The GMAT was my first love in the test prep world. We tend to get good at the things we love because we do them more, and the GMAT is no exception for me. I started teaching it as a college sophomore (yep), was among the top handful of GMAT instructors in the nation for The Princeton Review for several years, and got good enough at it that they had me fly around the country as a GMAT Master Trainer training new instructors. At the risk of sounding like a total geek (or perhaps because I own my geekiness), the GMAT is awesome!!

Wait, what? You disagree? Well, Work with THAT DUDE and let my enthusiasm for this thing rub off on you (remember that bit about getting good at the things we love?)!!!

The GRE is okay, too, by the way, and there are some meaningful overlaps between the two tests. I just love the GMAT.

Should you take the GMAT or GRE?

If you're not going to business school, it's the GRE!

If you are going to business school, almost every one that uses a standardized test as part of its admissions review will accept either the GMAT or the GRE. So which one should you take? There are dozens (hundreds? thousands?) of articles, blog posts, YouTube videos, and cave wall etchings about the pros and cons of each test. Here's THAT DUDE's take.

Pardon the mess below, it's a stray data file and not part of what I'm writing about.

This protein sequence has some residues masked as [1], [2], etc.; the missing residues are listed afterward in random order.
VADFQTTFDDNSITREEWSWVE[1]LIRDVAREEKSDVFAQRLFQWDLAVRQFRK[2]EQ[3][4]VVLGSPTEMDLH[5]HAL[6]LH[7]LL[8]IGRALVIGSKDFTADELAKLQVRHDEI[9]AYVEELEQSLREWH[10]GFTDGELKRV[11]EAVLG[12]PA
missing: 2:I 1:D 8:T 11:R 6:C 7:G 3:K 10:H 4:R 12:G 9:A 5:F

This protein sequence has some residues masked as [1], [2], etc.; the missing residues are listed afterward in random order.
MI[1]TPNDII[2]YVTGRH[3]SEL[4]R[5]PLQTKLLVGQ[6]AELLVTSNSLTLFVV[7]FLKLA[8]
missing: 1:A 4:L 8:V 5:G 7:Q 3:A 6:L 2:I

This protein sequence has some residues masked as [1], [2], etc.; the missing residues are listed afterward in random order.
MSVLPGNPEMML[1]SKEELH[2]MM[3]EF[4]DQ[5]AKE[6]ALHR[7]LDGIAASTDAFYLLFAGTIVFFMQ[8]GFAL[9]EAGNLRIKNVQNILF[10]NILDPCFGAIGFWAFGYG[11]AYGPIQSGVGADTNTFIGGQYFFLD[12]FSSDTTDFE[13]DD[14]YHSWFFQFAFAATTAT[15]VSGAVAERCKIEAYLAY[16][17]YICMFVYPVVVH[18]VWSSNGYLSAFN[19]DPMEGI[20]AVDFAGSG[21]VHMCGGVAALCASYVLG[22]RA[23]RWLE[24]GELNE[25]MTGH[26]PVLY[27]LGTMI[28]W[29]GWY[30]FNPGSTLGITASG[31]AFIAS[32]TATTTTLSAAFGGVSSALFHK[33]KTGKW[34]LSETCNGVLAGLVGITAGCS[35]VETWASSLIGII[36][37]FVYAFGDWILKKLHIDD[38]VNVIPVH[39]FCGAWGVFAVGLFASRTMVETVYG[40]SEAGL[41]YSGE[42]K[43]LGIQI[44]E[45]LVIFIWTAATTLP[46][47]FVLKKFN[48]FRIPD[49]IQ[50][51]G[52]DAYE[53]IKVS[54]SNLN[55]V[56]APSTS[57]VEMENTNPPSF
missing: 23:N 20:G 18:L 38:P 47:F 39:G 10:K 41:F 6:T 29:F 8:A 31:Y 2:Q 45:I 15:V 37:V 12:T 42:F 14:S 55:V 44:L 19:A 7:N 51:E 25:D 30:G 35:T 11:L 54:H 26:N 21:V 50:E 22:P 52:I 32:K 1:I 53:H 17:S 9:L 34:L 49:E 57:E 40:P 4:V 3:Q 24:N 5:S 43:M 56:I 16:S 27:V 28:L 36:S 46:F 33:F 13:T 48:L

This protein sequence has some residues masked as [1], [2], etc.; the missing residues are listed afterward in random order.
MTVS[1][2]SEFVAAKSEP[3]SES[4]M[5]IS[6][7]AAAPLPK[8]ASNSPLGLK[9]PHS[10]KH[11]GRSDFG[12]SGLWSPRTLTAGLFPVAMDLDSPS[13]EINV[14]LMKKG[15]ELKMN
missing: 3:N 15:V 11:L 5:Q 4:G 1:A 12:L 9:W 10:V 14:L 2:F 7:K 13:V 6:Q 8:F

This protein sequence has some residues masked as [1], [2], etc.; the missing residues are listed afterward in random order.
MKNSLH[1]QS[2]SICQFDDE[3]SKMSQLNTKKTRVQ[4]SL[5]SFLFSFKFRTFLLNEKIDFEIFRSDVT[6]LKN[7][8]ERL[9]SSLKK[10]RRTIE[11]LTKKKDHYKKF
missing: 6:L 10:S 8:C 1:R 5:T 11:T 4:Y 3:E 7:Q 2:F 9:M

The first thing most people mention when discussing the differences is about math, so let's start with math. The common refrain is that the GMAT math is harder because it can include more difficult topics and more challenging variations of those topics. That might be true, but it generally only matters if you're breaking 700 on the GMAT. If you aren't, then the material tested tends to be reasonably similar and the decision comes down to how that material is tested. And even if you are breaking 700, the question formats may have a bigger impact than the material. The big difference between the math sections for most students (and perhaps even for the highest scorers) is in the question types. The GMAT includes Data Sufficiency whereas the GRE includes Quantitative Comparisons, and the GMAT is 100% one-answer multiple choice while the GRE also includes multiple-choice questions that ask you to select one or more correct responses as well as Numeric Entry questions, which don't have any answer choices provided. The techniques and psychologies for each of these is different, so figuring out which fits better for how you think can be an important factor.

It doesn't get enough press, but the difference between the verbal sections of the two tests is just as important in deciding which is the better option for each student. GMAT places more emphasis on sentence structure and syntax; GRE emphasizes vocabulary. If you're a grammar nerd and awesome at editing, the GMAT might be a better fit. If you have a pointy-end-of-the-bell-curve vocabulary, the GRE could be a better choice. If you struggle with both but are willing to put in the work, it's easier for most people to spend a few months memorizing vocabulary than it is to get comfortable with grammar rules.